#ScienceSaturday posts share exciting scientific developments and educational resources with the KAND community. Each week, Dr. Dominique Lessard and Dr. Dylan Verden of KIF1A.ORG summarize newly published KIF1A-related research and highlight progress in rare disease research and therapeutic development.

KIF1A-Related Research

A de novo low-frequency mosaic variant of KIF1A causes hereditary spastic paraplegia: A literature review

Just like a mosaic in art, we are composed of many, many smaller pieces – our bodies contain trillions of cells!As a single fertilized egg divides, replicates, and makes new types of cells and tissues, there is a small chance of a de novo (new) mutation in a new cell. As that cell replicates, it passes it on to its descendants. This means that some cells in the body have the mutation, and some don’t. We call this pattern a mosaic mutation.

Like the red pieces in this mosaic, mosaic mutations occur in some, but not all, of the cells in our bodies.

So what does this mean for the person? The presence or absence of symptoms depends on whether the cells carrying the mutation use that gene. For example, KIF1A is a neuron-enriched gene, which is why most symptoms relate to the nervous system.

Which cells have a mutation also impacts whether the mutation can be inherited. For this reason, mosaic mutations can be classified into three categories:

  • Gonadal mutations occur in some of the person’s egg or sperm cells; these may not cause symptoms in the parent, but can be transmitted to offspring who will have a copy of the mutation in every cell as they develop.
  • Somatic (soma ~ body) mutations occur in other parts of the body, and may cause symptoms but aren’t passed on to offspring.
  • Somatic-gonadal mutations affect both sperm/egg cells and other cells in the body; these may cause symptoms in the mosaic individual and be inherited by offspring.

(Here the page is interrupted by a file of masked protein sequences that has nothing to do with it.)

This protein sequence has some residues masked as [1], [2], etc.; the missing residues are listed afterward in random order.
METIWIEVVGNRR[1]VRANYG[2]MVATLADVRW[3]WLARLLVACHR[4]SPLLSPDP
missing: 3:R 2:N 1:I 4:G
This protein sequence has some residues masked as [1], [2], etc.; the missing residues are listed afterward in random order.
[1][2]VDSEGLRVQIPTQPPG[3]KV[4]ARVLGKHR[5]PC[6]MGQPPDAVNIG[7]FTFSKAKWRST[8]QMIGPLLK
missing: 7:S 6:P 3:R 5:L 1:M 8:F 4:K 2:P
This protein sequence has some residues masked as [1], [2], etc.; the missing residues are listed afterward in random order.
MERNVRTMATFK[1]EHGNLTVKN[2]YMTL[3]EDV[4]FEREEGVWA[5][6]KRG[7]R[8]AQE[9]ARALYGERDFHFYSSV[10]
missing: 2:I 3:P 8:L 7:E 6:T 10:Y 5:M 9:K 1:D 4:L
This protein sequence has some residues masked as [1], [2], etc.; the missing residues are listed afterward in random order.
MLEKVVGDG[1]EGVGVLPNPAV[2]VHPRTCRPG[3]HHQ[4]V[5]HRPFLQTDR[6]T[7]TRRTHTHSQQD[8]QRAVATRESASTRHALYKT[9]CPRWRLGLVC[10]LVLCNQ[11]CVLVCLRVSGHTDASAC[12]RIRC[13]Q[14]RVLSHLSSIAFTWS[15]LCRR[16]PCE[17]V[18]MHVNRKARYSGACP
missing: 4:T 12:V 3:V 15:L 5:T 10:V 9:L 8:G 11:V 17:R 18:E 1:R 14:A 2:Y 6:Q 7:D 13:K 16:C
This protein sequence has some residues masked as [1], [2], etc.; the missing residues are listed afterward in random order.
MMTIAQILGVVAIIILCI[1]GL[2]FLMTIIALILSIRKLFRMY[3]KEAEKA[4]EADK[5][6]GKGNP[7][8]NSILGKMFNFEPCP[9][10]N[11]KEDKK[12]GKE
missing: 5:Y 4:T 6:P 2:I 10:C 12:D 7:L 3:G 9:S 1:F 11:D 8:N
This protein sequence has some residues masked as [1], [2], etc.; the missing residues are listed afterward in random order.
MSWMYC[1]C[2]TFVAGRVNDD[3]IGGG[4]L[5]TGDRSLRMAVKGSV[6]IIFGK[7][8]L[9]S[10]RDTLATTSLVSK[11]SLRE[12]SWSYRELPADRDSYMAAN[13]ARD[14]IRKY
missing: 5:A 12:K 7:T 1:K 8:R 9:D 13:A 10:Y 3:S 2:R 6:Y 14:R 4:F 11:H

In this week’s paper, researchers in Zhengzhou China identified a family in which three children, their father, and their aunt had hereditary spastic paraplegia and a mutation in KIF1A, while their uncle and grandparents had no symptoms. None of the family members had signs of epilepsy or intellectual disability.

Based on the inherited mutation, the researchers performed genetic sequencing on the children’s grandparents. They found that the grandmother, who did not have obvious symptoms, had a gonadal-somatic KIF1A mutation that was passed on.

Even though several family members shared the same mutation, they had different symptoms; the two daughters and aunt had mild symptoms, while the son and father had more severe symptoms. These differences may be due to different levels of KIF1A expression, sex differences, compensation by other proteins or a variety of other factors; more research needs to be done.

Rare Roundup

A First for Rett: FDA Approves Trofinetide for Treatment of Rett Syndrome!

In a huge victory for the rare disease community at large, the United States FDA has approved Acadia Pharmaceuticals’ trofinetide as the first approved treatment of Rett Syndrome in individuals two years of age or older.

Rett Syndrome is a developmental neurodegenerative disorder that impacts movement, communication, and sleep. There are roughly 4,500 diagnosed patients in the US alone; some members of our KAND community have been misdiagnosed with Rett Syndrome due to symptom overlap, but most cases of Rett Syndrome are caused by mutations in the Mecp2 gene.

Trofinetide is a synthetic analog of insulin-like growth factor (IGF-1), a hormone that promotes cellular growth metabolism and combats inflammation that can cause damage to neurons and the glial cells that support them. In Rett Syndrome patients, trofinetide improved “social communication, fine motor skills, and breathing.”

While Rett Syndrome can cause a broad range of symptoms and there may not be a universal treatment, this approval is a crucial first step to improving the lives of patients.

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